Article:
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Warriors have a loyal fan base inside A’s clubhouse

Stephen Vogt (left) and Max Muncy (ceeter) are two of the many A's players who are big fans of Steph Curry and the Warriors.

Stephen Vogt (left) and Max Muncy (center) are two of the many A’s players who are big fans of Steph Curry and the Warriors.

The Warriors have an ever-growing fan base, but you can count the A’s among the “we knew them way back when’’ crowd.

So it was no surprise Sunday morning when one of the prime topics of conversation in the A’s clubhouse at Hohokam Park was Golden State’s Saturday night overtime win over Oklahoma City on Steph Curry’s 32-foot 3-pointer at the buzzer.

“That was the best game I ever saw,’’ shortstop Marcus Semien said. A Berkeley native, he says “I’ve been watching them forever, never miss a game. And that one was something special.’’

“It was an edge-of-the-seat kind of game, a comeback like that. But that’s what they do. You think you’ve seen it all with them, and then they do that.’’

Closer Sean Doolittle was wearing an Andre Iguodala shirt in the clubhouse and described watching the game as “ just insane.’’

“You get in the habit of thinking it’s just Steph, but it’s not,’’ Doolittle said. “Klay (Thompson) does what he does. Last night, Iguodala made those big free throws. The way they play as a team makes it really fun to watch. It’s hard for teams in any sport to have the kind of flow they do. I’m not really an NBA guy, more of a college basketball guy, but they have a way of drawing you in.’’

Right fielder Josh Reddick said he started following the Warriors when he came to the A’s after the 2011 season from Boston. He’s been around long enough to know most of the Warriors at least casually, and he and Harrison Barnes are buddies.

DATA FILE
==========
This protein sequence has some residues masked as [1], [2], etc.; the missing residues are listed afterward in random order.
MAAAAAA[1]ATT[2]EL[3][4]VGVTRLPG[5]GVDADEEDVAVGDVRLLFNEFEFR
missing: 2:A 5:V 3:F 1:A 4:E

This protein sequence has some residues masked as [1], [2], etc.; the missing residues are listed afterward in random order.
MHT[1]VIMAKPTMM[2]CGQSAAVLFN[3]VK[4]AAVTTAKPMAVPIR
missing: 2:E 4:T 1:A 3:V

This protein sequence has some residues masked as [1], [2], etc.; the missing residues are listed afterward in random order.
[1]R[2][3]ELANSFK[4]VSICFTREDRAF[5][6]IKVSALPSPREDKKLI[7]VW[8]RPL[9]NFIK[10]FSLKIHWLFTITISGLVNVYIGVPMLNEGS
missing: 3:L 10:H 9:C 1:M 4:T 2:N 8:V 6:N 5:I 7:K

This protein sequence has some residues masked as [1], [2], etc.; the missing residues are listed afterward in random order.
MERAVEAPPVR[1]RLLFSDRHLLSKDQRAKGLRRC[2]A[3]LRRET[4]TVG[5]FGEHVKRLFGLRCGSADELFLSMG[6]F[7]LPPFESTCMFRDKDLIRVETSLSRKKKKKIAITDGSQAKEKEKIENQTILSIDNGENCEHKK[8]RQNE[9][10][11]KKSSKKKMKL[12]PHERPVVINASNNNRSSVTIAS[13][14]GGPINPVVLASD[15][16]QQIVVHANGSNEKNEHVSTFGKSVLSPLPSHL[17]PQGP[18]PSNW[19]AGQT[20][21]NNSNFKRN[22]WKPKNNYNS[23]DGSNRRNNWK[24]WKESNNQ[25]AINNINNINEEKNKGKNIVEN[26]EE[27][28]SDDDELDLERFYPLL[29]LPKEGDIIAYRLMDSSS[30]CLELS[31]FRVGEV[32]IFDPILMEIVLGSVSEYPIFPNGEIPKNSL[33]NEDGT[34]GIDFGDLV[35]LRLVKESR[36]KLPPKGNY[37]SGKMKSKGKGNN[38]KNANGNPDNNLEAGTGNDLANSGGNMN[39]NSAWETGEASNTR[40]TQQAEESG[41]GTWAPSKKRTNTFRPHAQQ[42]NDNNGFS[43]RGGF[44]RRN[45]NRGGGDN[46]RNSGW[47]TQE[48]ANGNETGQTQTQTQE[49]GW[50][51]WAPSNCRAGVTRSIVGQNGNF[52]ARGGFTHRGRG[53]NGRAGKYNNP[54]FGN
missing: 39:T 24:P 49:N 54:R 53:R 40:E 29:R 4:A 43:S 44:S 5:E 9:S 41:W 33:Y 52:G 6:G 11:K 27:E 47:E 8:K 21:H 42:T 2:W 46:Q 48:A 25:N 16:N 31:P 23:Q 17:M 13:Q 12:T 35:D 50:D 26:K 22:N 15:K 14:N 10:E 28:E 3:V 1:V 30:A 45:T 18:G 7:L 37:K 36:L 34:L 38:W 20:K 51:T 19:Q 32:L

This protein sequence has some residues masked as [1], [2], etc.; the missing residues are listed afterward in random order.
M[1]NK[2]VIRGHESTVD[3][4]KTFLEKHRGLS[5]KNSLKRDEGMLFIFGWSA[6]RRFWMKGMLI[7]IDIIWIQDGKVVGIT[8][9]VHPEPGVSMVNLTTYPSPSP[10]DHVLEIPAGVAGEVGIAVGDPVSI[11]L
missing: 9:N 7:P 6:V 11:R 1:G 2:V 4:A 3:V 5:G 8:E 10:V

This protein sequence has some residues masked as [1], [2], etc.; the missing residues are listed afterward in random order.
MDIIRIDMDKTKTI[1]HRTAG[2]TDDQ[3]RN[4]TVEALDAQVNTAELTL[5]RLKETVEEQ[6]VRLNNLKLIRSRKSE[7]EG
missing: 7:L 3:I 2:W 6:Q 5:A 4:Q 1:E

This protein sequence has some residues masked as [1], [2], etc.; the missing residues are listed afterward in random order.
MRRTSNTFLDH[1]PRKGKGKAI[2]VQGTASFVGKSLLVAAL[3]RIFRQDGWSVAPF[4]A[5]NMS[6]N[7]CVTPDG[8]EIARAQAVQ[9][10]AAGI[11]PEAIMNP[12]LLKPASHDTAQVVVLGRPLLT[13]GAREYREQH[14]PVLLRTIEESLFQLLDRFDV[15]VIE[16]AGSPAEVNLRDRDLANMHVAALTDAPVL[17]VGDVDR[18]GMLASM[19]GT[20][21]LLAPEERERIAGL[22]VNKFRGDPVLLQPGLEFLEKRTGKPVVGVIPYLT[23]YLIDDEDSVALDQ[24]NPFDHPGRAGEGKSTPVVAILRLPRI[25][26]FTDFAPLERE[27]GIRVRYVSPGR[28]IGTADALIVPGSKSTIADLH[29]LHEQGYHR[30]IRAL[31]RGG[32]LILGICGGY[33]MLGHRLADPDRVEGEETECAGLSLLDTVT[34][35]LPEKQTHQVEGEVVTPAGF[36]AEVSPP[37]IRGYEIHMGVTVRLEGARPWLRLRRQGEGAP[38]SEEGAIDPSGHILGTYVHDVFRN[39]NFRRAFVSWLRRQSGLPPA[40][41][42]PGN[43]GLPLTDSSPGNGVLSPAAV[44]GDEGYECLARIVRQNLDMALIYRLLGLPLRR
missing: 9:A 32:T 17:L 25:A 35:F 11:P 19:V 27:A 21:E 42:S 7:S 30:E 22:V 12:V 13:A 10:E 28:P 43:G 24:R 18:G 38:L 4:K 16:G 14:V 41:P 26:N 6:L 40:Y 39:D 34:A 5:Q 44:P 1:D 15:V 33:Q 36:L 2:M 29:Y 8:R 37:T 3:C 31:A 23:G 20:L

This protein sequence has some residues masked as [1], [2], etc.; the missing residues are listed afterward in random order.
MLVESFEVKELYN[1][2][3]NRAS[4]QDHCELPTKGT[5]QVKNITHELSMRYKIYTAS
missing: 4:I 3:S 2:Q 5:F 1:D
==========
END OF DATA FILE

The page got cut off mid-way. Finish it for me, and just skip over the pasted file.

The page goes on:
Reddick said he couldn’t watch the Saturday game live because he was doing a photo shoot for Major League Baseball, but he followed the game as best he could on his iPhone, then caught up with the highlights after his time in front of the cameras was done.

“I saw it in bits, and it was pretty special what they did,’’ Reddick said. “That man (Curry) and that team can get it done.’’

Catcher Stephen Vogt, whose wife is a high school basketball coach in Washington State, has long had a fascination with the game, although until recently it was more about the college version.

“The Warriors are 100 percent rejuvenating the NBA,’’ Vogt said. “They’ve made the NBA fun again. Curry, he’s just amazing to watch. This is team that is running, passing, and moving the ball more like in college basketball. And that’s fun to watch.’’

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Lew Wolff says one more time A’s `absolutely’ not for sale

A's owner Lew Wolff, seen here with club president Mike Crowley, says A's "absolutely are note for sale."

A’s owner Lew Wolff, seen here with club president Mike Crowley, says A’s “absolutely are not for sale.”

Suggestions that Warriors’ owner Joe Lacob is interested in buying the A’s quickly reached the ear of A’s co-owner Lew Wolff Monday.

His basic response to the suggestion in the San Francisco Chronicle of Lacob’s interest was that interested or not, Lacob won’t be buying the franchise for the simple reason that the A’s aren’t for sale.

“This has come up before,’’ Wolff said. “The club is absolutely not for sale. I haven’t talked to him about it. And if I did, it would be a short conversation.’’

The Oakland Raiders are trying to put together a package where they would build a new football-only stadium on the current site of the Coliseum, but the NFL team is also looking at sharing a facility in suburban Los Angeles with the San Diego Chargers.

Should the Raiders stay in Oakland, the A’s would have to find another home. Plans would call the Raiders to play elsewhere while the Coliseum is leveled and a new stadium football-only rises from its ashes.